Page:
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Which are the Best Urban Parks in Europe » Get Man and Van

Which are the Best Urban Parks in Europe

Author: Kim Jacobs All about moving and London

It is no secret that Britain has some of the best city parks in the world. After all, the concept of the public open green space originates here in the 1840s, so this fact comes as no surprise. Urban parks are usually among the best loved and most frequented locales in cities, and what is more, as any experienced man and van specialist is going to tell you, they are also the places around which the most desirable residential properties are developed.

Let’s take a look at what is considered to be the best urban parks in Europe.

  • Parc des Buttes ChaumontThe Parc des Buttes-Chaumont was built in the 19th century and occupies the territories to the north east of Paris’s city centre. It covers 61 acres, which does not make it anything near the largest city park in France’s capital, but it is still its best for sure. A local landmark that is an absolute must when you visit the park is the Temple de la Sibylle, which was fashioned after the Temple of Vesta in Tivoli, Italy.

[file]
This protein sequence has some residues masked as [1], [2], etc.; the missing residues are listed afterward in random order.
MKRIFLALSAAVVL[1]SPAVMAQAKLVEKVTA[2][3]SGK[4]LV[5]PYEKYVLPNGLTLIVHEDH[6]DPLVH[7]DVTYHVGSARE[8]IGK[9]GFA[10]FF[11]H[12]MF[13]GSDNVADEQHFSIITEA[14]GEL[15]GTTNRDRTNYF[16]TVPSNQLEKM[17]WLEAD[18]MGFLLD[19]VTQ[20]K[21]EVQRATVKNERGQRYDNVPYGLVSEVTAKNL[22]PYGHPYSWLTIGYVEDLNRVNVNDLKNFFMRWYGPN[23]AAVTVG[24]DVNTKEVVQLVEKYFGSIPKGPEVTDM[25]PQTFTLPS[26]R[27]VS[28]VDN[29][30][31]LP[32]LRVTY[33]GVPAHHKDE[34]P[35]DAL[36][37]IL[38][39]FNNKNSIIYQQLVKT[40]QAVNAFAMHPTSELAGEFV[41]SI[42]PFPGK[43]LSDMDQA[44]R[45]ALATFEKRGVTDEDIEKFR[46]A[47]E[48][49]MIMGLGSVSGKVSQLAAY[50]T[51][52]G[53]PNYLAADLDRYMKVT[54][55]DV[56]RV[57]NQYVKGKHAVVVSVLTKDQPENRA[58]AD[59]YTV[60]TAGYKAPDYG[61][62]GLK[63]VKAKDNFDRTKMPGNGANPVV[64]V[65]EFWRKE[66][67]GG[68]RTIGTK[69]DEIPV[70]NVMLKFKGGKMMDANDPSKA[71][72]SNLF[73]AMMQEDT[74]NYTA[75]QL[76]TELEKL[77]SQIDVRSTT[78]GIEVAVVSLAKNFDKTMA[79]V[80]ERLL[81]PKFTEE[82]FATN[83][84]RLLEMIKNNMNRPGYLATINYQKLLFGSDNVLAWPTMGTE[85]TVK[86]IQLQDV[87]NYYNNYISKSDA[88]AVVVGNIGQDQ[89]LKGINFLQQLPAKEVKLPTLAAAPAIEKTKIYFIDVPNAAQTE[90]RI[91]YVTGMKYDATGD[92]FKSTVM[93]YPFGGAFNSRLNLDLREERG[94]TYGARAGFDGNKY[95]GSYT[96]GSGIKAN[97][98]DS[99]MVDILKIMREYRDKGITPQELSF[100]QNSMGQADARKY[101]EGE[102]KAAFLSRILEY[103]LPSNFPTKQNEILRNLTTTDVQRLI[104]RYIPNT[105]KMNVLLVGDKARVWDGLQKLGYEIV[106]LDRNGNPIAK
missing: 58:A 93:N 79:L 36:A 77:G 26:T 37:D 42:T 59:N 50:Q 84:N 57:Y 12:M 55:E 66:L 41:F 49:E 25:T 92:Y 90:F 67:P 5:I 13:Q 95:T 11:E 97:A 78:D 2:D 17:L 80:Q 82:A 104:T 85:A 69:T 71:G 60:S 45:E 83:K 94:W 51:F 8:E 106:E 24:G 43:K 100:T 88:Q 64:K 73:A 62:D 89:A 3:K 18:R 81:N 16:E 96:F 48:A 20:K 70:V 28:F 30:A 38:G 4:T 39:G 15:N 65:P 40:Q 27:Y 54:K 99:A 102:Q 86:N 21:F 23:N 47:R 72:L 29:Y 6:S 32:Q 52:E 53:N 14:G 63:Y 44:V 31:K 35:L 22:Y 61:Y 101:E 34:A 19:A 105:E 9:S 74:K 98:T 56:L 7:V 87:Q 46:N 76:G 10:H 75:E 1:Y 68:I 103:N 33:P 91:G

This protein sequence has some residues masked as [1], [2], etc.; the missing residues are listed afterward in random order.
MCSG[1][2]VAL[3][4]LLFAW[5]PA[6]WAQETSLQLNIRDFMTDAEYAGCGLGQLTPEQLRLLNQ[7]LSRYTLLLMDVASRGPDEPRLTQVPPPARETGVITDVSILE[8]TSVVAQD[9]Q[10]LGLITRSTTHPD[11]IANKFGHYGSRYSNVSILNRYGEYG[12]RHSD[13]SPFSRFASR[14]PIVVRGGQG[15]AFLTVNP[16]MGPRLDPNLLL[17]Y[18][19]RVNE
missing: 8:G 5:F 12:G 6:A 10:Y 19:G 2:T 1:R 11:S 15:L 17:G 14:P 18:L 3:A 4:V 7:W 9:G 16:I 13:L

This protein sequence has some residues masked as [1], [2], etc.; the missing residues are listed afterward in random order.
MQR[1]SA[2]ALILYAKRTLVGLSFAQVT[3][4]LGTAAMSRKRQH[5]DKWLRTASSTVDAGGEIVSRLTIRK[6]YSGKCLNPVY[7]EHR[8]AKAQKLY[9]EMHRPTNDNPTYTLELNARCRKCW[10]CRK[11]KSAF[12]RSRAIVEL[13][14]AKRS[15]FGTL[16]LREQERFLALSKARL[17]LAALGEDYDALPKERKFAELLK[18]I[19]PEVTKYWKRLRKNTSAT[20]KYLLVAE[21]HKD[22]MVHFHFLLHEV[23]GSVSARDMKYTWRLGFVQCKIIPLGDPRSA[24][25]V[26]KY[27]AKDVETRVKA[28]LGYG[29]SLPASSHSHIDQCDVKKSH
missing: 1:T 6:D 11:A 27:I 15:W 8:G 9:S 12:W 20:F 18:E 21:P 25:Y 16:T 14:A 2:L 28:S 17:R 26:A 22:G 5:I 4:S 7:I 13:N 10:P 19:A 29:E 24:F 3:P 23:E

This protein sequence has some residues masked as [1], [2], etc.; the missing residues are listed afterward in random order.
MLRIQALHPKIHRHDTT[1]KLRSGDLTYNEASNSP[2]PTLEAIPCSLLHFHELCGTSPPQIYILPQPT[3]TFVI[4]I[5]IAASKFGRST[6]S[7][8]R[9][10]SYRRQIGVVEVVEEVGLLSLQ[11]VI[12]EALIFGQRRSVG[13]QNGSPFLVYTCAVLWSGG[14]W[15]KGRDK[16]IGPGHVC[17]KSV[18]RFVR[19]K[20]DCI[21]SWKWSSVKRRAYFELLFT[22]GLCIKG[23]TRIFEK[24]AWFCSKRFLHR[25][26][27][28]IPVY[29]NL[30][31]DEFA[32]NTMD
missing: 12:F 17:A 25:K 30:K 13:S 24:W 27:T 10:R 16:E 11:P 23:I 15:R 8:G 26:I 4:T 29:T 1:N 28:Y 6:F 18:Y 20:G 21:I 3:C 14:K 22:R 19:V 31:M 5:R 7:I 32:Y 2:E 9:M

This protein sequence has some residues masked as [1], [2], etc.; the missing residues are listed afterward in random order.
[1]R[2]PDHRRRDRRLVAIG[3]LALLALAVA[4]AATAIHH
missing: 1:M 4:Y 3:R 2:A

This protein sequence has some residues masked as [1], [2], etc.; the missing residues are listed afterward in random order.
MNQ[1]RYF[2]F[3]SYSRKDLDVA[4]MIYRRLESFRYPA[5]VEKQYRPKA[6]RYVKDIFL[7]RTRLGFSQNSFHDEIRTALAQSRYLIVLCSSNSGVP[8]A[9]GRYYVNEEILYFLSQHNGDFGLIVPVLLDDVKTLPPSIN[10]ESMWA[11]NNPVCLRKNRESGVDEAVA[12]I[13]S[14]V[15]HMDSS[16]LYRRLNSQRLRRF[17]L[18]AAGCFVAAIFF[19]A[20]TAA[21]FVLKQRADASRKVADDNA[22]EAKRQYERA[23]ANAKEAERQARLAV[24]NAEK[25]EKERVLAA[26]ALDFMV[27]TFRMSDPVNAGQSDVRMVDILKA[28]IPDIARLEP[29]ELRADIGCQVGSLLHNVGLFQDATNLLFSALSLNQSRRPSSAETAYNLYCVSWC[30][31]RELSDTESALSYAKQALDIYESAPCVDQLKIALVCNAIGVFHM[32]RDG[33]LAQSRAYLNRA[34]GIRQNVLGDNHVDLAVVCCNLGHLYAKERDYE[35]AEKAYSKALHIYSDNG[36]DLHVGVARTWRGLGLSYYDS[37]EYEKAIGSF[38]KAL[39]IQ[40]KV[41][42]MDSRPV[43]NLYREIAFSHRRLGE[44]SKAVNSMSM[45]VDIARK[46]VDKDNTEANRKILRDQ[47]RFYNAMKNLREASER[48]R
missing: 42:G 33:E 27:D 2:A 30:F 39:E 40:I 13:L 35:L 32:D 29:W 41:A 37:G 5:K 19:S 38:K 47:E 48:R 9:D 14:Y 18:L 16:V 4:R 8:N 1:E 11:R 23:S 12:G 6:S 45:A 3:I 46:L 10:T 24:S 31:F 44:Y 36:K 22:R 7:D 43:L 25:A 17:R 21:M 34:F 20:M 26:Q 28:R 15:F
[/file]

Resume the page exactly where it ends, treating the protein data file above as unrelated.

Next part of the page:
• Due to its very central location, Hyde Park is one of the best known public parks in London. It is one of the eight Royal parks in the city and the one that is most frequented by tourists – the estimates go into the millions. You can practice open water swimming, tennis, cycling and much more here. Serpentine Lake, Speakers’ Corner and the Diana, Princess of Wales Memorial Fountain are just a few of the notable landmarks on Hyde Park’s 350 acres territory.
  • Park Maksimir is Zagreb, Croatia is a rather small development – surely much smaller than any other park that is featured on this list, but it is still worth including it on it for the simple reason of the biological diversity that is present on its territory. There are many endangered species living in Park Maksimir, and that is why it is designated as a nature reserve. What is more, the park has a preserved century-old oak forest, which is not common for even the largest urban green spaces in Western Europe.
  • Villa Borghese was fashioned in the best traditions of English landscape gardening. It was built for the estate of the Borghese villa on the Pincian Hill in the Italian capital. It was redone in the 19th century from which period is the present arrangement as well. The villa itself houses a rich art collection that you should definitely check out if you have the chance to come here.
  • Porto’s centre is occupied by an 8 hectares Crystal Palace Garden which was designed by the 19th century German landscape architect Emile David in order to complement the eponymous Palacio de Crystal. There is a forest, as well as balconies and a grand entrance to the park which make is one of Porto’s main attraction and for a good reason – it is a real manifestation of beauty in the best classical traditions of the term. Today it is also home to an Environmental Education Centre.